Flying is an incredible experience. But sometimes, passengers can get frustrated with air travel. Guest blogger Julia Hudson asks: what can airlines do to improve the experience for everyone?
It’s a tough job, but somebody’s gotta do it
Working in the airline industry can be incredible, meeting great people in wonderful places. However, it’s not hard to see how working in travel can be stressful – the pressure of hard deadlines to move passengers around the world, the large economic constriction of an industry that has squeezed pay and job opportunities for many employees, and the fact that, despite the immense safety and financial responsibilities on companies’ shoulders, travel is still often seen as primarily customer-service-based. Deregulation, coupled with the financial crisis and its ensuing mega-mergers, means profit margins are slimmer than ever, while online search aggregators (which allow travellers to compare prices across multiple airlines and routings), have also steadily eroded profit potential. It’s rough out there!
Many airlines have room to improve
But at some point it stops being understandable, or even acceptable, for companies to take out their frustrations on the basic comforts of the traveller – for example, as few as two years ago, 35-inch seat depths, or “pitches,” were not uncommon on airplanes; now, the norm is 31 inches, or even as few as 28. The vagueness of many boarding rules leaves gate agents and flight attendants to occasionally improvise, leading to the removal of a blind passenger and his guide dog, or a woman for skimpy clothing, neither event supported by the airline after the fact.
From the moment a ticket is booked, travellers are worrying about baggage size restrictions, hidden fees, safety and cultural dislocation. “Reasonable accommodation” for disabilities and children is left mostly in the hands of the airlines, without major government oversight, so travellers can feel alone, sometimes even defensive, when it comes to taking care of themselves.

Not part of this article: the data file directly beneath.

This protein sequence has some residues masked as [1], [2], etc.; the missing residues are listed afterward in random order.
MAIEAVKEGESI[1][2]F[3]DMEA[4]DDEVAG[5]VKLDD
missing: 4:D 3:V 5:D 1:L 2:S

Optimism looking forward
The good news is that, as profit margins shrink, companies have to do more to differentiate themselves to their potential customers, competing on quality as well as price. Virgin Atlantic was started by Richard Branson after a flight cancellation due to lack of passengers left him stranded trying to get to the British Virgin Islands. The airline has had customer service at its heart since its launch 30 years ago, recognising that passengers deserve more than just a basic on-time delivery.
There are certain elements outside corporate control – weather, security procedures, and ticket taxes are some of the major stressors facing passengers. But in practice, a negative experience can be overcome if the airline is countering with benefits for their customers. These are people who entrust their safety, belongings, family members, and money with a company, purchasing what is for them in many ways a blind item.
How can airlines show passengers even more love? Let us know below...
This is a guest blog and may not represent the views of Virgin.com. Please see virgin.com/terms for more details.
Thumbnail and background image from gettyimages.